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Research Process: Research Process Home

Guide to the Research process that includes databases, search engines, and other tools

Keywords and subtopics

Use these handouts or research plan to find subtopics and keywords. Also check out Indiana University for more handouts and tips.

Evaluating web sources

Evaluating Print Sources

Databases vs. Internet

Web Page Evaluation Checklist

Steps for the Research Process

 

Get organized: Create a folder on your computer. Save any research database articles you find in the folder.

 

1. Develop a topic: Choose a topic. Do some "pre-searching" in the library or a database.For example, read a short article from an encyclopedia or other reference source. Is your topic too broad? Too narrow? As you read, jot down important people, events, and ideas which may be good subtopics for your research. Watch the Choose a Topic video for help. 

 

2. Develop a research plan: Use the 5 Ws and an H: Who, What, Where, When, Why, How to brainstorm subtopics. Divide the topic up into three or more subtopics using the Subtopics Web handout. Use your encyclopedia article to add more specific subtopics to your research plan. Watch Create a Research plan to understand subtopics.

 

Example of asking questions to develop a topic

General subjects

Where

Who

When

Other

Military

U.S.

Yankees

1860’s

Cotton

Politics

North

Confederates

Pre-war

Emancipation Proclamation

Social Impact

South

Slaves

Reconstruction

Juneteenth

Economy

Texas

Abolitionists

 

 

 

 

  • "What was Texas' role in the military aspects of the Civil War?"
  • "How did abolitionists affect politics in the North?"
  • "How the end of slavery changed the Southern economy."

 

 

3. Locate sources of information in a variety of formats: Use general terms from your subtopics web as keywords to search in our research databases, and in the online library catalog to locate books in the library. Build and print a list of books to look for:

 

  • BOOKS (Print sources): Use the Dewey Decimal system to locate books on the shelf in the library. Watch Locate Sources of Information to understand the difference between print and web sources.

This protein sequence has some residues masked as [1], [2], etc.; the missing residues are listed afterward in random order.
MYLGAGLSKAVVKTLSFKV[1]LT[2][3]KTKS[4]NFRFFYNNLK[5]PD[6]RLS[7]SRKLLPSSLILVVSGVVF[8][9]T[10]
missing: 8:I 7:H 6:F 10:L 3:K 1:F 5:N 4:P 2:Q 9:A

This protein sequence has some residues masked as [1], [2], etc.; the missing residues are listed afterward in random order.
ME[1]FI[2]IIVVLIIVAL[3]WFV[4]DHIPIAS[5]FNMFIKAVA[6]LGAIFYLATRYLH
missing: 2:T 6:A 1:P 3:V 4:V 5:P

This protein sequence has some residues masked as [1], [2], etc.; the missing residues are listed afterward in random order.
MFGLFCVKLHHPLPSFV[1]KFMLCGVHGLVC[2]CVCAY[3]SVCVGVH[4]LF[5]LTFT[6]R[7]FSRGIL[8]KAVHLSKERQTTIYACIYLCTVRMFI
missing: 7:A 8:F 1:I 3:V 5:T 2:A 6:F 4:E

• E-books can open from within the library catalog or go to that ebook database to open.
  • DATABASES: Use the user names and passwords bookmark (pick up in the library) to locate information in our MHS research databases  See links to databases on this guide. Most of our databases have a "cite" feature,  or will export to EasyBib.
  • WEB SOURCES: Watch the short Research and the Internet Powerpoint presentation from Purdue University's OWL English with your class for ideas on effective web searches, including Advanced Searches, searching by "domains," and Boolean searches (see handout in Useful Information box). Watch the short Web Sources video to understand the types of web sources.

 

 

4. Evaluate sources: Check the handouts on Evaluating print sourcesComparing databases to web sitesand Web Evaluation Guide to evaluate the information sources you find.

 

Use the A,A,B,Cs (Accuracy, Authority, Bias, Currency) to evaluate web sources. Or run your sources by RADCAB for a quick evaluation, or EasyBib (type the URL in the web site evaluation form -- too many empty boxes, not a good web site!)

 

5. Read your sources carefully. Think about what you read (pencils down!), and select important information. Does it fit your research plan?

6. Cite your sources using EasyBib.

7. Take notes as your teacher directs or use EasyBib's virtual note cards to organize your notes.

8. Organize your notes by subtopics Turn your notes into an outline using EasyBib before writing a rough draft.

9. EasyBib will even format your paper using Google docs.

 

 

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